I forgot what grade I was in when this book came out but I know I was in high school, probably a junior or senior. Harry Potter was such a craze back then that almost everyone would try to sneak a read in class, especially if the teacher had assigned a video for the class to watch. We would hold the book under the desk and attempt to read in the semi-darkness of the classroom. That’s exactly what the majority of my psychology class did. We were all reading as quickly as we could because it was rumored that someone important dies in this installment. But one day my psychology teacher got so frustrated with us reading and not paying attention to the lesson that he gave away the ending: “Look. Dumbledore dies now stop reading!”
“What?!” was my reply, “why Dumbledore?” Of all the people in the novel, why did Dumbledore have to die? This question pestered me when I first read the series. Back then I couldn’t grasp the meaning of Dumbledore’s death. I saw it as just another horrible occurrence in Harry’s life. Now that I’ve re-read the novel and seen the movies numerous times, I think I now know why Dumbledore had to die: he knew too much; to throw readers off; and he is a crutch.
For some reason, Harry Potter and the Chamber of Secrets has never left an impression on me even when I was a young fan. Back then, I read it just so I could move on to the next book in the series. It was simply a passing note for me, an installment that needed to be read so I could understand what comes next.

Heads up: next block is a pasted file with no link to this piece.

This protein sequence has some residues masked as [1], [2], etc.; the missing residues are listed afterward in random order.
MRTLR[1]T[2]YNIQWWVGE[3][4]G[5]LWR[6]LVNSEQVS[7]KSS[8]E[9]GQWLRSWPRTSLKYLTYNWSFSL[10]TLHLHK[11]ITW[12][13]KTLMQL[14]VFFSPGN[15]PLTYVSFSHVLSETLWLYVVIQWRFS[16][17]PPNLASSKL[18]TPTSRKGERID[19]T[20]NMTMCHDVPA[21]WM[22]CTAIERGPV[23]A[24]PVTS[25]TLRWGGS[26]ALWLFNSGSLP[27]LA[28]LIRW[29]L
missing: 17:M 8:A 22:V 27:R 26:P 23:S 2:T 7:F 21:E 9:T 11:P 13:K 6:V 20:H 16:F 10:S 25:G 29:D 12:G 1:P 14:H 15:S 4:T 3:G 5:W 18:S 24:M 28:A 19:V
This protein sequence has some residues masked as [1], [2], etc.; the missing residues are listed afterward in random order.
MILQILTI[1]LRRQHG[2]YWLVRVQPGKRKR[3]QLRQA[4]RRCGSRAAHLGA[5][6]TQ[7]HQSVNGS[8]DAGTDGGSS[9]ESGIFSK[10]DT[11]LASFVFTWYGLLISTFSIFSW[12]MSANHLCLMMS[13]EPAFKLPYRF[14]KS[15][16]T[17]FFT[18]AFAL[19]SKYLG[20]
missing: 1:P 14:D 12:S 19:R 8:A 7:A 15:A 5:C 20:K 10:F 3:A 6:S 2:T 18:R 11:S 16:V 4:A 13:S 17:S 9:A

Now a few years older, I’ve read it again and still it didn’t give me a POW! like the first book. However, instead of simply bypassing it, I am able to see the little breadcrumbs that Rowling drops to alert the reader of what’s to come.
This is one of the reasons why I love the Harry Potter series. All the books relate and everything ties into each other. We see Voldemort’s first horcrux – Tom Riddle’s diary – and by the end of the series, we understand that he murdered Moaning Myrtle (though she wasn’t moaning back then, bawling maybe) to create it. We also learn that a piece of Voldemort lives inside Harry Potter (an eighth* horcrux, which explains Harry’s partial resemblance to Riddle and his having powers similar to Voldemort: parseltongue). I don’t think this is mentioned again until the final book when that part of Harry is removed.
The important lesson in this installment is that it’s our choices that make us who we are, as Dumbledore advised Harry. This is the same as the lesson taught to Richard by Zeddicus Zul Zorander in The Wizard’s First Rule (a book I began but am unable to finish due to its circuitous nature and annoyingly love-struck characters). Dumbledore shares this lesson with Harry since Harry doubts his placement in Gryffindor; however, Dumbledore states that because Harry asked not to be placed in Slytherin, he made a choice that reflects his character and sets him apart from Voldemort. He exercised his freewill.